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Atom-Memory Unit Reduced to a Nanometer

The atom-memory units are now more efficient because they are smaller. It makes them operate with less energy. This increases their capacity which helps them run smarter and faster. The engineers at the University of Texas realize this. They struggled to reduce the memory chip to the smallest size possible. While learning the physics dynamic which unlocks dense memory storage capacities.

Just recently, they published their research in the Nature Nanotechnology. In this publication, we see their journey which began two years ago. The researchers had built the thinnest memory storage, but it was not enough. They wanted to reduce the size further, so they shrunk it some more. They cut the cross-section area to a single nanometer, which birthed the new atom-memory unit.

The Composition of the Atom-Memory Unit

Atom-Memory Unit Reduced to a Nanometer

To create these devices, they had to know the physics. They had to learn how to pack a large capacity into such tiny devices. It was the key to making them small, as they are now.

Deji Akinwande is a professor in the Department of Electrical and Computer Engineering. He reported what happens when a single additional metal atom goes into that nanoscale hole and fills it. It gives some of its conductivity to the material, which leads to a change.

The Application

Their research can be used with many atomically thin materials. The atom-memory unit processors let companies create more small devices. Smarter devices will require less energy to operate because of the tiny memory chip. Two years ago, they had called the memory device the “atomristor.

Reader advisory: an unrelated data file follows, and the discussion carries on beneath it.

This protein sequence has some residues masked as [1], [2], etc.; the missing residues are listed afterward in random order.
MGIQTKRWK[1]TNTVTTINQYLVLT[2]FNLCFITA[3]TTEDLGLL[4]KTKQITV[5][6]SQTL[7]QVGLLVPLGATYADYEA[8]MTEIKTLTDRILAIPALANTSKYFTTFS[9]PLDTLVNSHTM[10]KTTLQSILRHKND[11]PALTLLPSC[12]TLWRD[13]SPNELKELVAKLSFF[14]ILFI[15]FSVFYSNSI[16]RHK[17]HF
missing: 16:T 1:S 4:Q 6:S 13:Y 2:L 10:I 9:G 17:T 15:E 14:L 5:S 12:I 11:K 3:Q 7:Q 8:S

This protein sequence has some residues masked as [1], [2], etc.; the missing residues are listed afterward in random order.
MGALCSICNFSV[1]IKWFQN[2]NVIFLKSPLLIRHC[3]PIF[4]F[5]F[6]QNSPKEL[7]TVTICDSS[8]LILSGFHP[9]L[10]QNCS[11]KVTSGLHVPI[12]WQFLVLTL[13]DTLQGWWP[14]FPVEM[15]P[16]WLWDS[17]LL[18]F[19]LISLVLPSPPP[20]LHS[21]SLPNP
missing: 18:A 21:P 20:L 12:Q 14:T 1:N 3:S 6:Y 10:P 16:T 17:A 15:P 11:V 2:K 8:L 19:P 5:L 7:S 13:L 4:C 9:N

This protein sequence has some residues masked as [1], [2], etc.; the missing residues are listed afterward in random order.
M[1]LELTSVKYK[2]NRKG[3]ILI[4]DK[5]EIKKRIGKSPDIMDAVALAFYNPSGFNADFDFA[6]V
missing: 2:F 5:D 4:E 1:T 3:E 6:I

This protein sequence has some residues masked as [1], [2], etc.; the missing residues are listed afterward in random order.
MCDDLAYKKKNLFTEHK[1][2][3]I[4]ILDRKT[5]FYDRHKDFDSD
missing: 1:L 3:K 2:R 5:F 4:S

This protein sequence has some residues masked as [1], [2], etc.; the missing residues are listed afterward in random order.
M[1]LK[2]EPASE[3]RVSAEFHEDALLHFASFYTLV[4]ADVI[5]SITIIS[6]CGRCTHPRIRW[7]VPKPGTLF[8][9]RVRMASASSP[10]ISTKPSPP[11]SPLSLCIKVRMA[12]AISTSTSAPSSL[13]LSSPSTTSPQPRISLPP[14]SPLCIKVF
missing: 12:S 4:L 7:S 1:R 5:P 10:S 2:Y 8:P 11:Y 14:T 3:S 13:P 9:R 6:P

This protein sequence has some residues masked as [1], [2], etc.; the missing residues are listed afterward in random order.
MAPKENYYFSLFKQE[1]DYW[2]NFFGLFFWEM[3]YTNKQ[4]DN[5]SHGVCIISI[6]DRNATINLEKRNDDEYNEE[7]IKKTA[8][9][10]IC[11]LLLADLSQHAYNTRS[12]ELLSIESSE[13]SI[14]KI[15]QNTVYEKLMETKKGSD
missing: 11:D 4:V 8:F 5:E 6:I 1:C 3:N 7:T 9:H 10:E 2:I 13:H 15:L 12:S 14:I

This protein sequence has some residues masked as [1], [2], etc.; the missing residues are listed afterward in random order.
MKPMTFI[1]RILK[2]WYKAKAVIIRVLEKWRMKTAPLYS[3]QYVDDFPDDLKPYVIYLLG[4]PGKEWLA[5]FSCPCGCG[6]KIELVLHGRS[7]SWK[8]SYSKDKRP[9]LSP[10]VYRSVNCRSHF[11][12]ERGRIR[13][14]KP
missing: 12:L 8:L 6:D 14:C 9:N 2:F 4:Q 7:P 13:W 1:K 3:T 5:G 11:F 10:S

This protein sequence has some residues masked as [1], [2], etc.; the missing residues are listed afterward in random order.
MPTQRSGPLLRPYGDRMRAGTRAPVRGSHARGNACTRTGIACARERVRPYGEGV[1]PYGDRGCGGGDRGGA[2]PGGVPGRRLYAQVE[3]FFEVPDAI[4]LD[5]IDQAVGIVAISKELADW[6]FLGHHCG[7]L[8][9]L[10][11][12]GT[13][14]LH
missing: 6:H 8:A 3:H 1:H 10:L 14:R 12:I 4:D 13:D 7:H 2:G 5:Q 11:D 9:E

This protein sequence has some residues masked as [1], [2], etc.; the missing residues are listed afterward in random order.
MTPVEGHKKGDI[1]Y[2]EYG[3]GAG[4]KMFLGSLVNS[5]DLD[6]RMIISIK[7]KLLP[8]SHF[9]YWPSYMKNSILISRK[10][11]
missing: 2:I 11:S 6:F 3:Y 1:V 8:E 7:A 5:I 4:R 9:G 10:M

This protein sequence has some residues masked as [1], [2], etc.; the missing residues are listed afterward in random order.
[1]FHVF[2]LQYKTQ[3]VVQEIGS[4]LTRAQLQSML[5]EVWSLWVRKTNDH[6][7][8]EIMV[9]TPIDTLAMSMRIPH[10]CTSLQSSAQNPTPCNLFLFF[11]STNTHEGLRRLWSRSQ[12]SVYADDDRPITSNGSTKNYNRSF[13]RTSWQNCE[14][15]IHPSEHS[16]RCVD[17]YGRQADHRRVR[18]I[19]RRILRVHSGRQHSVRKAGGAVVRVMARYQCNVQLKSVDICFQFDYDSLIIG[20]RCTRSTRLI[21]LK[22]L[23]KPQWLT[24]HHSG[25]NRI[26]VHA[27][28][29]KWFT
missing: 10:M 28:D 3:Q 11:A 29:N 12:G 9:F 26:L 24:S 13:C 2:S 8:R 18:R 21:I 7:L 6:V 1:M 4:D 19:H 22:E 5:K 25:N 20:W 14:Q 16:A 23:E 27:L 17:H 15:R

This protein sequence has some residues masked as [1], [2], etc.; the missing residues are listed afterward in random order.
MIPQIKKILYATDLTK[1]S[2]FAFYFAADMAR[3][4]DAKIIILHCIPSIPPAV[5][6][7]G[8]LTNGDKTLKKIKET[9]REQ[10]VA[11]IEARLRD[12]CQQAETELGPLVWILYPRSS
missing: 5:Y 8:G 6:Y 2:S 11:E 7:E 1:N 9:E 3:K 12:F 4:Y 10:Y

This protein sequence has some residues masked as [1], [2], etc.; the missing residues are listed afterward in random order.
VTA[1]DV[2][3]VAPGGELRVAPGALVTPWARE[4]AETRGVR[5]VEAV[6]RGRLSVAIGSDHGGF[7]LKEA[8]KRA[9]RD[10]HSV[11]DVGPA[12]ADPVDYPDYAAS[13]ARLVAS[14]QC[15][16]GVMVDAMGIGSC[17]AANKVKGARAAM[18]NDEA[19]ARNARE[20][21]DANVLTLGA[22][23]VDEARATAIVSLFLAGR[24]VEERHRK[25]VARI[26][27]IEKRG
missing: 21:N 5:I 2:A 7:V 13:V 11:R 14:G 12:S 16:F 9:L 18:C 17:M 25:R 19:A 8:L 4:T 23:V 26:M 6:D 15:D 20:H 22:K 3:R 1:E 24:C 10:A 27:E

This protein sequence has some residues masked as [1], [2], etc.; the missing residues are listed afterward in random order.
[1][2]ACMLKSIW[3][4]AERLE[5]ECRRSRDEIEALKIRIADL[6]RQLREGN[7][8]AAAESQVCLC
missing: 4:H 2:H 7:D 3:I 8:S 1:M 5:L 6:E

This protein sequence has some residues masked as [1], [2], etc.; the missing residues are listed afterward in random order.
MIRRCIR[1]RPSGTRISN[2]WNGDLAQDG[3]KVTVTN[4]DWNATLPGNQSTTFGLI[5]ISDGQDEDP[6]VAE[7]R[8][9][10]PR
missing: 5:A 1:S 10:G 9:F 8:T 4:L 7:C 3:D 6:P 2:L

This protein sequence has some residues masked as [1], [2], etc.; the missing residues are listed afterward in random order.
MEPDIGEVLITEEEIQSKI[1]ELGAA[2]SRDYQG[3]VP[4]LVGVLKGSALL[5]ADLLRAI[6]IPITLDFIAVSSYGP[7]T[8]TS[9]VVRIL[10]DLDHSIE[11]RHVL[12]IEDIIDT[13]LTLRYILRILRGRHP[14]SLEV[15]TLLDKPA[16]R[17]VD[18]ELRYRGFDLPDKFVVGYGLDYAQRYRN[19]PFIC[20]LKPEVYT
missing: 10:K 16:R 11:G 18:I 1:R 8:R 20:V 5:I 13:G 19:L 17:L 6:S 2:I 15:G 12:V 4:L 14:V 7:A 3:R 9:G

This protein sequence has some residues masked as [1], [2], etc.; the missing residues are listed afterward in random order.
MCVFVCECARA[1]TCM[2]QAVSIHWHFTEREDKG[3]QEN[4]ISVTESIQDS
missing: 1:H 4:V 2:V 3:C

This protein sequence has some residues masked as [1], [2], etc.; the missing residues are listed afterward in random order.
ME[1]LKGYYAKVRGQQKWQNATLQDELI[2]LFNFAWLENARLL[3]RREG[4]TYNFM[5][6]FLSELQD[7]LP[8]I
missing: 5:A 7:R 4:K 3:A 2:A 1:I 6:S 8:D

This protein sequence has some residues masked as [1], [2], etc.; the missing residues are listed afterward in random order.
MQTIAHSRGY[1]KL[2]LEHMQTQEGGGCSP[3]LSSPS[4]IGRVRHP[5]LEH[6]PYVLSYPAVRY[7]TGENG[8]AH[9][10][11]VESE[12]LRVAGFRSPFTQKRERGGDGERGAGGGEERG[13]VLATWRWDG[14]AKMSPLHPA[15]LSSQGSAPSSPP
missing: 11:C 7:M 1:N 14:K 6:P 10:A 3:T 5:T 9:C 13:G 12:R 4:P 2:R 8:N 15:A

The atomristor was the smallest memory device at the time, and it was only one atomic layer thick. The researchers explained that to shrink the memory device, they needed to do more than just making it thinner. They had to build it with a smaller cross-sectional area.

The world’s smallest storage unit has been categorized as a memristor. It’s centered around electrical components with the ability to modify resistance between its two terminals. The memristor doesn’t require a third terminal in the middle.

It packs a capacity of near 25 terabits per square centimetre, with 100× higher memory density for every layer. This is when compared to flash memory devices, which is already available in commercial stores.

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